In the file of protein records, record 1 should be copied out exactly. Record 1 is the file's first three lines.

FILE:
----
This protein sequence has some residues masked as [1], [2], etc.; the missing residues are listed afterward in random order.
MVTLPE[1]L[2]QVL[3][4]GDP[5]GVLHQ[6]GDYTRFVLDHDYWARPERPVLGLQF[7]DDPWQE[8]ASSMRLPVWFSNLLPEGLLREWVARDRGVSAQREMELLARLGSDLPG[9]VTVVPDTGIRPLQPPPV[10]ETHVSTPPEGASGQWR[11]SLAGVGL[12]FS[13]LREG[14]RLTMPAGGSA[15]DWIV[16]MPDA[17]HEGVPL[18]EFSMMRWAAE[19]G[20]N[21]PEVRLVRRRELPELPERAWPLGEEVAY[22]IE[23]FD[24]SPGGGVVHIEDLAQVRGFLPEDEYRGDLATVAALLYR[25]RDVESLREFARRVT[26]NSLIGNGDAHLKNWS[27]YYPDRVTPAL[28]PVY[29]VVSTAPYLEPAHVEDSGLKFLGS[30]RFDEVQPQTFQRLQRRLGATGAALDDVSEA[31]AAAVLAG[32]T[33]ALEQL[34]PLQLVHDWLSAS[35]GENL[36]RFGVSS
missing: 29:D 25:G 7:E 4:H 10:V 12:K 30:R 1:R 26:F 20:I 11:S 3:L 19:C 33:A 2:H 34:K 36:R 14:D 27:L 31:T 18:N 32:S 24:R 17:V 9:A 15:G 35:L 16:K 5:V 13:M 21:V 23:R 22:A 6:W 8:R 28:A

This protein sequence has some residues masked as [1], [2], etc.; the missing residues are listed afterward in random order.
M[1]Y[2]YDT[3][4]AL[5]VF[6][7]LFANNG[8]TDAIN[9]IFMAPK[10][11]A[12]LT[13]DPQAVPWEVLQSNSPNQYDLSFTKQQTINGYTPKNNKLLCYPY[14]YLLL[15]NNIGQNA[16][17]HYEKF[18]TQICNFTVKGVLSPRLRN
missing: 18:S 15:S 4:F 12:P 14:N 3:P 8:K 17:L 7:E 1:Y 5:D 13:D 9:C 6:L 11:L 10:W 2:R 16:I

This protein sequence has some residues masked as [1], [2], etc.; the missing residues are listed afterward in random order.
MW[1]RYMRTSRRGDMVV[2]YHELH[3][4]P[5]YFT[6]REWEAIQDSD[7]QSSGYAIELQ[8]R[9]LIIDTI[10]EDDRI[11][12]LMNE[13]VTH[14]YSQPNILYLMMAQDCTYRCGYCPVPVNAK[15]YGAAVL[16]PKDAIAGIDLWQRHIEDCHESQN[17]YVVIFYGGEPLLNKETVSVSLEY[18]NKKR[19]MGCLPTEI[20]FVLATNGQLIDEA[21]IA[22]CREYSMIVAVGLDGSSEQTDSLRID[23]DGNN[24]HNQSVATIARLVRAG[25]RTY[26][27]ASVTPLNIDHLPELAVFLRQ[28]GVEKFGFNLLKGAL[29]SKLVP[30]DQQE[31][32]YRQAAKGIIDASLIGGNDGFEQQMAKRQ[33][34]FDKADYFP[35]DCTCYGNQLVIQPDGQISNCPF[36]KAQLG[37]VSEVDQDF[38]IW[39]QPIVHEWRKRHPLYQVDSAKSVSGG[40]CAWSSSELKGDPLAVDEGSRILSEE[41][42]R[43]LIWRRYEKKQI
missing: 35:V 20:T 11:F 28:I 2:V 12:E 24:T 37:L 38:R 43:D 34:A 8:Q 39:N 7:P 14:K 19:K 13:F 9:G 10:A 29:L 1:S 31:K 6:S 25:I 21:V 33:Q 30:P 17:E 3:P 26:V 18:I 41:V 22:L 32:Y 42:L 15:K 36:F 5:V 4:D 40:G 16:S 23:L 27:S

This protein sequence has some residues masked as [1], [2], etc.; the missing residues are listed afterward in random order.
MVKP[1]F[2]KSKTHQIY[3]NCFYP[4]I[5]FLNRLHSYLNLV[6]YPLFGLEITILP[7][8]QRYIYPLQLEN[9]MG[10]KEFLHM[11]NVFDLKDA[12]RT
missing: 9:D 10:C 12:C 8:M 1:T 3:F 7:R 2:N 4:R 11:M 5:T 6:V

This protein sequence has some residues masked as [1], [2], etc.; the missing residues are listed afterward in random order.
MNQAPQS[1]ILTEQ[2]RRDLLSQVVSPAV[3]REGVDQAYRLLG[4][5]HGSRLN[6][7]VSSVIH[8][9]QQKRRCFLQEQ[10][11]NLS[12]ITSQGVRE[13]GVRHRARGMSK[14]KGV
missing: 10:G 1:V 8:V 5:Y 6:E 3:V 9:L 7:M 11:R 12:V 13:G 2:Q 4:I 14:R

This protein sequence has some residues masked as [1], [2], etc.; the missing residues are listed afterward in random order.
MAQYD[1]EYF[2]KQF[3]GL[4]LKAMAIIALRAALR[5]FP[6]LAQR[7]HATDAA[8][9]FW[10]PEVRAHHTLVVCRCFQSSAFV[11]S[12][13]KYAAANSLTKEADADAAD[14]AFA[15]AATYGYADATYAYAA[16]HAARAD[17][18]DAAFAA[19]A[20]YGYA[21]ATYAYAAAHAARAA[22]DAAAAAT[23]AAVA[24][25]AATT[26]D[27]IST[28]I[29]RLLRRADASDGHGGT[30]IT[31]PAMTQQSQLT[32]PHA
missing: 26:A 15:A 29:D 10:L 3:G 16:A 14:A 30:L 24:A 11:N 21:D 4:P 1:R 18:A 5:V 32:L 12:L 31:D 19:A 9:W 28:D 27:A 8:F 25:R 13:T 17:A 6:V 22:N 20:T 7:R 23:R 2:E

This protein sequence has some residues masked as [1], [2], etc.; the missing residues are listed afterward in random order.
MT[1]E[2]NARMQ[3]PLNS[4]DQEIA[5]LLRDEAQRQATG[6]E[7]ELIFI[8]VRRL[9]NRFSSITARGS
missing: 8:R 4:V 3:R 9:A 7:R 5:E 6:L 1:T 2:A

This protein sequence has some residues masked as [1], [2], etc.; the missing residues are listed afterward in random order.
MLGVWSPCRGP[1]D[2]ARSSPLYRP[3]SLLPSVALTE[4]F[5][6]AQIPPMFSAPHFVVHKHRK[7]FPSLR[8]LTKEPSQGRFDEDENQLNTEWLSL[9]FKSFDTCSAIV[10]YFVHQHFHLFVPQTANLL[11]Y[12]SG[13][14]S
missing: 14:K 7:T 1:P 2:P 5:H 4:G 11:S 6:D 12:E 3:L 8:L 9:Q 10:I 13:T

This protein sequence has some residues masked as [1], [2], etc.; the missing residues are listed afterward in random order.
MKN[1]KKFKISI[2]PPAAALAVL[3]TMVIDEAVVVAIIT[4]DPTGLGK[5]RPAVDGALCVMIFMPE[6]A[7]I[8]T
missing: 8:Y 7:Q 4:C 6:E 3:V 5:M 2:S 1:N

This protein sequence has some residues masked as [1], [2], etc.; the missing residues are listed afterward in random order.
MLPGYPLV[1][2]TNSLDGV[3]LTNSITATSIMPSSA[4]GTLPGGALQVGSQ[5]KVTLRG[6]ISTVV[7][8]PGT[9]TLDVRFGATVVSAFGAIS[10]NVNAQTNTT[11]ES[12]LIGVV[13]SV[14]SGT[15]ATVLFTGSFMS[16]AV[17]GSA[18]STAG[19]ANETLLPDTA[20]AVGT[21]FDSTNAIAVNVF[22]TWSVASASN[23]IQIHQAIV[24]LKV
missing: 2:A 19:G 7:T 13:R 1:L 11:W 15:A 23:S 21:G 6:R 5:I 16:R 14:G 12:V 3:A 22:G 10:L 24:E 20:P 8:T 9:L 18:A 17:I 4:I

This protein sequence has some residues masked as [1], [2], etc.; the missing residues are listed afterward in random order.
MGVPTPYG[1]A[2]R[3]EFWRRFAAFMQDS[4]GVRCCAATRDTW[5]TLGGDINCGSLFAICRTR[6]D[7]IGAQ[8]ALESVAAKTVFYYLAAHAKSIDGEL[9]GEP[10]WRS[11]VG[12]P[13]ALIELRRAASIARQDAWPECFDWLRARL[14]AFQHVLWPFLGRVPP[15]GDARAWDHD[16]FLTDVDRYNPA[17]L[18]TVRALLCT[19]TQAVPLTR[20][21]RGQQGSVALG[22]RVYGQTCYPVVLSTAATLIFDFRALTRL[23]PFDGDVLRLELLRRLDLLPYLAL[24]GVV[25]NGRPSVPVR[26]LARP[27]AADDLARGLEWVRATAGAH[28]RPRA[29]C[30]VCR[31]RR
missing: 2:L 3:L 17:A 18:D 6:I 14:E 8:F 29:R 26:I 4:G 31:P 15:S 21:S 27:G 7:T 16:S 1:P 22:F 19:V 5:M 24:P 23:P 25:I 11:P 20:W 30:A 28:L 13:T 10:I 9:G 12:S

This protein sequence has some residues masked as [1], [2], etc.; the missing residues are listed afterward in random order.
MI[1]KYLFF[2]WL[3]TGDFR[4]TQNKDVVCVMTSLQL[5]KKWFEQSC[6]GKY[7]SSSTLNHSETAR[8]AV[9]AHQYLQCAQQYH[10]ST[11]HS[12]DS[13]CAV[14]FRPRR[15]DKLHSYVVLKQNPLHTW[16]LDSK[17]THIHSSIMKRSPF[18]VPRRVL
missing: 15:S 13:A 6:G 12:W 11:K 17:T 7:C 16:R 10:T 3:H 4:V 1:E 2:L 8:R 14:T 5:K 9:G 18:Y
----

This protein sequence has some residues masked as [1], [2], etc.; the missing residues are listed afterward in random order.
MVTLPE[1]L[2]QVL[3][4]GDP[5]GVLHQ[6]GDYTRFVLDHDYWARPERPVLGLQF[7]DDPWQE[8]ASSMRLPVWFSNLLPEGLLREWVARDRGVSAQREMELLARLGSDLPG[9]VTVVPDTGIRPLQPPPV[10]ETHVSTPPEGASGQWR[11]SLAGVGL[12]FS[13]LREG[14]RLTMPAGGSA[15]DWIV[16]MPDA[17]HEGVPL[18]EFSMMRWAAE[19]G[20]N[21]PEVRLVRRRELPELPERAWPLGEEVAY[22]IE[23]FD[24]SPGGGVVHIEDLAQVRGFLPEDEYRGDLATVAALLYR[25]RDVESLREFARRVT[26]NSLIGNGDAHLKNWS[27]YYPDRVTPAL[28]PVY[29]VVSTAPYLEPAHVEDSGLKFLGS[30]RFDEVQPQTFQRLQRRLGATGAALDDVSEA[31]AAAVLAG[32]T[33]ALEQL[34]PLQLVHDWLSAS[35]GENL[36]RFGVSS
missing: 29:D 25:G 7:E 4:H 10:V 12:K 30:R 1:R 26:F 20:I 11:S 3:L 19:C 33:A 2:H 34:K 36:R 14:D 27:L 31:T 18:N 32:S 24:R 17:V 9:A 15:G 35:L 16:K 5:V 13:M 21:V 23:R 22:A 6:W 8:R 28:A